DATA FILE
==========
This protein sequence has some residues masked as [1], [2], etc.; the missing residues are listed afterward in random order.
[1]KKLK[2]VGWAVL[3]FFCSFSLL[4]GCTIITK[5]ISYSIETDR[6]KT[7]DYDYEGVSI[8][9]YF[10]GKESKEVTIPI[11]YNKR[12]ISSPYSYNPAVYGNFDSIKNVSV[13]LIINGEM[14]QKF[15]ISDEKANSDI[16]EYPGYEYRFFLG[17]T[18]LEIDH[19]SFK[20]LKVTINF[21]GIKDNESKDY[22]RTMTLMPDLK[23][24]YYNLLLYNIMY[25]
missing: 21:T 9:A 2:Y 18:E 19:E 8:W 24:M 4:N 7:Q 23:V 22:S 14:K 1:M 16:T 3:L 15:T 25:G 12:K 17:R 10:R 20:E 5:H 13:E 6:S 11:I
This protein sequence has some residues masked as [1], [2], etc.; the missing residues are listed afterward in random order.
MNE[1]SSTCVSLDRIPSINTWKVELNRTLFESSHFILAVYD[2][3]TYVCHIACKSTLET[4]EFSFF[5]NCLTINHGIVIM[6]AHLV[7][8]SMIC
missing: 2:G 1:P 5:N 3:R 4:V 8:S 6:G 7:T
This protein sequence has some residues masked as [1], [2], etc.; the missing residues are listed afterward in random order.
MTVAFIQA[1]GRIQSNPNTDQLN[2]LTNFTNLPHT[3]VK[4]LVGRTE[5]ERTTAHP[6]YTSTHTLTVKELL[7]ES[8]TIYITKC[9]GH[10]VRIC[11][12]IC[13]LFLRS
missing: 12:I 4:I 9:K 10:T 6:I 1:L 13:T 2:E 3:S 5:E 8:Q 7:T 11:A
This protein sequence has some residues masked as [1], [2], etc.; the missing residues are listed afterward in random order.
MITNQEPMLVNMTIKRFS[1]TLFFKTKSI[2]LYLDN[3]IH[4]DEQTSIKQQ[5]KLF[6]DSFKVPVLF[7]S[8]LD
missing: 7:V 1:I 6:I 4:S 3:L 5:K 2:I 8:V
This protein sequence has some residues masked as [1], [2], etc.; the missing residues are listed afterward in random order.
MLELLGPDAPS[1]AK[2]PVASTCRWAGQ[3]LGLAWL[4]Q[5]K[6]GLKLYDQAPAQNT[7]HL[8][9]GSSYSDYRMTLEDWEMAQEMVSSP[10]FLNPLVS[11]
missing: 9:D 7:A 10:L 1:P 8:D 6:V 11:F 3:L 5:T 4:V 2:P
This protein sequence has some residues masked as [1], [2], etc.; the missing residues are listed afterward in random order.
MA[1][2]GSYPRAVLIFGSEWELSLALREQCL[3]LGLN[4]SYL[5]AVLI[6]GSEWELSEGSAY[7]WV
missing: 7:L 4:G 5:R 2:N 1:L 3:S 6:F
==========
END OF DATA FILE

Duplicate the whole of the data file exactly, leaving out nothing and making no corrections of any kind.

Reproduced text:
This protein sequence has some residues masked as [1], [2], etc.; the missing residues are listed afterward in random order.
[1]KKLK[2]VGWAVL[3]FFCSFSLL[4]GCTIITK[5]ISYSIETDR[6]KT[7]DYDYEGVSI[8][9]YF[10]GKESKEVTIPI[11]YNKR[12]ISSPYSYNPAVYGNFDSIKNVSV[13]LIINGEM[14]QKF[15]ISDEKANSDI[16]EYPGYEYRFFLG[17]T[18]LEIDH[19]SFK[20]LKVTINF[21]GIKDNESKDY[22]RTMTLMPDLK[23][24]YYNLLLYNIMY[25]
missing: 21:T 9:A 2:Y 18:E 19:E 8:W 24:M 4:N 7:Q 23:V 22:S 14:K 1:M 16:T 3:L 15:T 25:G 12:K 17:R 10:R 20:E 5:H 13:E 6:S 11:I
This protein sequence has some residues masked as [1], [2], etc.; the missing residues are listed afterward in random order.
MNE[1]SSTCVSLDRIPSINTWKVELNRTLFESSHFILAVYD[2][3]TYVCHIACKSTLET[4]EFSFF[5]NCLTINHGIVIM[6]AHLV[7][8]SMIC
missing: 2:G 1:P 5:N 3:R 4:V 8:S 6:G 7:T
This protein sequence has some residues masked as [1], [2], etc.; the missing residues are listed afterward in random order.
MTVAFIQA[1]GRIQSNPNTDQLN[2]LTNFTNLPHT[3]VK[4]LVGRTE[5]ERTTAHP[6]YTSTHTLTVKELL[7]ES[8]TIYITKC[9]GH[10]VRIC[11][12]IC[13]LFLRS
missing: 12:I 4:I 9:K 10:T 6:I 1:L 13:T 2:E 3:S 5:E 8:Q 7:T 11:A
This protein sequence has some residues masked as [1], [2], etc.; the missing residues are listed afterward in random order.
MITNQEPMLVNMTIKRFS[1]TLFFKTKSI[2]LYLDN[3]IH[4]DEQTSIKQQ[5]KLF[6]DSFKVPVLF[7]S[8]LD
missing: 7:V 1:I 6:I 4:S 3:L 5:K 2:I 8:V
This protein sequence has some residues masked as [1], [2], etc.; the missing residues are listed afterward in random order.
MLELLGPDAPS[1]AK[2]PVASTCRWAGQ[3]LGLAWL[4]Q[5]K[6]GLKLYDQAPAQNT[7]HL[8][9]GSSYSDYRMTLEDWEMAQEMVSSP[10]FLNPLVS[11]
missing: 9:D 7:A 10:L 1:P 8:D 6:V 11:F 3:L 5:T 4:V 2:P
This protein sequence has some residues masked as [1], [2], etc.; the missing residues are listed afterward in random order.
MA[1][2]GSYPRAVLIFGSEWELSLALREQCL[3]LGLN[4]SYL[5]AVLI[6]GSEWELSEGSAY[7]WV
missing: 7:L 4:G 5:R 2:N 1:L 3:S 6:F